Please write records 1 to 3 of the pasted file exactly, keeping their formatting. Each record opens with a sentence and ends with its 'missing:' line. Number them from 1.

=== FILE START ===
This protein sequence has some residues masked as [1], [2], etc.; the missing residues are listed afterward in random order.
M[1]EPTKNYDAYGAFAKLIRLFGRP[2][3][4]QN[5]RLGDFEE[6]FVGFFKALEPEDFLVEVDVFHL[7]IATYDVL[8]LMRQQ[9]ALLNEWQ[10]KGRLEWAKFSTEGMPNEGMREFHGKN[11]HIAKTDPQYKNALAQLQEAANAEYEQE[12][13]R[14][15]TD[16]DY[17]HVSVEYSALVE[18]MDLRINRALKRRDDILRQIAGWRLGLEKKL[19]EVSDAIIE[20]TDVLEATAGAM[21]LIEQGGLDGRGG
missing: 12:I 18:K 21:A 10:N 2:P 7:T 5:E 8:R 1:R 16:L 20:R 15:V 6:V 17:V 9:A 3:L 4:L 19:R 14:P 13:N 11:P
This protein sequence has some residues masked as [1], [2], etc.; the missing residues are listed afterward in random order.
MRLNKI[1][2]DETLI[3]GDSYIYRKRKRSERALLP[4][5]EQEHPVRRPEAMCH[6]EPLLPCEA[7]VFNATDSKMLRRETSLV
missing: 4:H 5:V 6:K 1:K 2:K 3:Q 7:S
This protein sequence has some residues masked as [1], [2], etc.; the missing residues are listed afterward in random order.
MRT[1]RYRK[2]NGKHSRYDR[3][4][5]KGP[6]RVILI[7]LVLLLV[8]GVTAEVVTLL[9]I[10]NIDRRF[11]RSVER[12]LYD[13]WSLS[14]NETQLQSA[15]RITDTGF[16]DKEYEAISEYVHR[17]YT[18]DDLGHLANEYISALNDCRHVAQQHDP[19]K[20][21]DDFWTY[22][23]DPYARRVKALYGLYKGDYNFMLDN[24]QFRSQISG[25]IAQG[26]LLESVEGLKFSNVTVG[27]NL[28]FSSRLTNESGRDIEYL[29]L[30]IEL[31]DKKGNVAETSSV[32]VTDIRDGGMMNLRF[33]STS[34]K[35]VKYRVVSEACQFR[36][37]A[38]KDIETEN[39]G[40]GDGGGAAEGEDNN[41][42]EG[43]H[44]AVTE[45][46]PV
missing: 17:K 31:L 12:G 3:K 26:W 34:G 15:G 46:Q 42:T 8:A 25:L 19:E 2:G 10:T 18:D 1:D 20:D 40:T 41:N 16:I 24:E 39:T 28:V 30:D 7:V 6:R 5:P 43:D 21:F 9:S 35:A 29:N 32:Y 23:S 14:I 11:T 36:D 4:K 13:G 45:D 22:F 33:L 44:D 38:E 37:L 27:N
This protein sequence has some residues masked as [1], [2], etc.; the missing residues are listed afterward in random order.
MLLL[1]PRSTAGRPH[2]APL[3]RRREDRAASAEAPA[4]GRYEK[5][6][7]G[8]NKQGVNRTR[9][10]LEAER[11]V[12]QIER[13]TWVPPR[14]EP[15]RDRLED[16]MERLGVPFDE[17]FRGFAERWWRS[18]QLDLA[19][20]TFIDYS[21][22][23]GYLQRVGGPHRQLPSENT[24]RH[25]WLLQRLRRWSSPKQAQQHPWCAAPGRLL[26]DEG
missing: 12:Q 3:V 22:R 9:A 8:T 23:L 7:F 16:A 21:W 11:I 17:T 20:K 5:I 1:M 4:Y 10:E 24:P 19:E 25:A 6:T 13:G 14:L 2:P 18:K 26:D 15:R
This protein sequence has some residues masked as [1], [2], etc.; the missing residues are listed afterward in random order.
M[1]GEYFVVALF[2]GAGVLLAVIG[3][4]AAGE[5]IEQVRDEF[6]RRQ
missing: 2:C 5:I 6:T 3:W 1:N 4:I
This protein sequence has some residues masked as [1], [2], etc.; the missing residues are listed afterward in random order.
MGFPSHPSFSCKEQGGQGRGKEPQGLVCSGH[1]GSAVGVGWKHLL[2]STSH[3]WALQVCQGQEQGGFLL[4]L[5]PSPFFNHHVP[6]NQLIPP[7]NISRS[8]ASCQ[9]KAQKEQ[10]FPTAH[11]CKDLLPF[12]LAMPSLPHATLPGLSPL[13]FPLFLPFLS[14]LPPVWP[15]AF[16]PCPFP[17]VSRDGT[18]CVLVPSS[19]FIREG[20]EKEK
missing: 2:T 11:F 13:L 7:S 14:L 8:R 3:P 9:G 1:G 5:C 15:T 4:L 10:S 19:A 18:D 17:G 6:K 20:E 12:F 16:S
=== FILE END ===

This protein sequence has some residues masked as [1], [2], etc.; the missing residues are listed afterward in random order.
M[1]EPTKNYDAYGAFAKLIRLFGRP[2][3][4]QN[5]RLGDFEE[6]FVGFFKALEPEDFLVEVDVFHL[7]IATYDVL[8]LMRQQ[9]ALLNEWQ[10]KGRLEWAKFSTEGMPNEGMREFHGKN[11]HIAKTDPQYKNALAQLQEAANAEYEQE[12][13]R[14][15]TD[16]DY[17]HVSVEYSALVE[18]MDLRINRALKRRDDILRQIAGWRLGLEKKL[19]EVSDAIIE[20]TDVLEATAGAM[21]LIEQGGLDGRGG
missing: 12:I 18:K 21:A 10:N 2:P 7:T 5:E 8:R 1:R 16:L 20:R 15:V 6:V 17:V 9:A 3:L 4:L 19:R 14:P 13:N 11:P
This protein sequence has some residues masked as [1], [2], etc.; the missing residues are listed afterward in random order.
MRLNKI[1][2]DETLI[3]GDSYIYRKRKRSERALLP[4][5]EQEHPVRRPEAMCH[6]EPLLPCEA[7]VFNATDSKMLRRETSLV
missing: 4:H 5:V 6:K 1:K 2:K 3:Q 7:S
This protein sequence has some residues masked as [1], [2], etc.; the missing residues are listed afterward in random order.
MRT[1]RYRK[2]NGKHSRYDR[3][4][5]KGP[6]RVILI[7]LVLLLV[8]GVTAEVVTLL[9]I[10]NIDRRF[11]RSVER[12]LYD[13]WSLS[14]NETQLQSA[15]RITDTGF[16]DKEYEAISEYVHR[17]YT[18]DDLGHLANEYISALNDCRHVAQQHDP[19]K[20][21]DDFWTY[22][23]DPYARRVKALYGLYKGDYNFMLDN[24]QFRSQISG[25]IAQG[26]LLESVEGLKFSNVTVG[27]NL[28]FSSRLTNESGRDIEYL[29]L[30]IEL[31]DKKGNVAETSSV[32]VTDIRDGGMMNLRF[33]STS[34]K[35]VKYRVVSEACQFR[36][37]A[38]KDIETEN[39]G[40]GDGGGAAEGEDNN[41][42]EG[43]H[44]AVTE[45][46]PV
missing: 17:K 31:L 12:G 3:K 26:W 34:G 15:G 46:Q 42:T 8:A 25:L 19:E 2:G 10:T 18:D 1:D 20:D 40:T 41:N 16:I 24:E 39:T 28:V 30:D 7:V 6:R 5:P 43:D 21:F 9:S 35:A 29:N 32:Y 23:S 14:I 11:T 36:D 4:K 13:G 45:D 22:F 33:L 44:D 38:E 37:L 27:N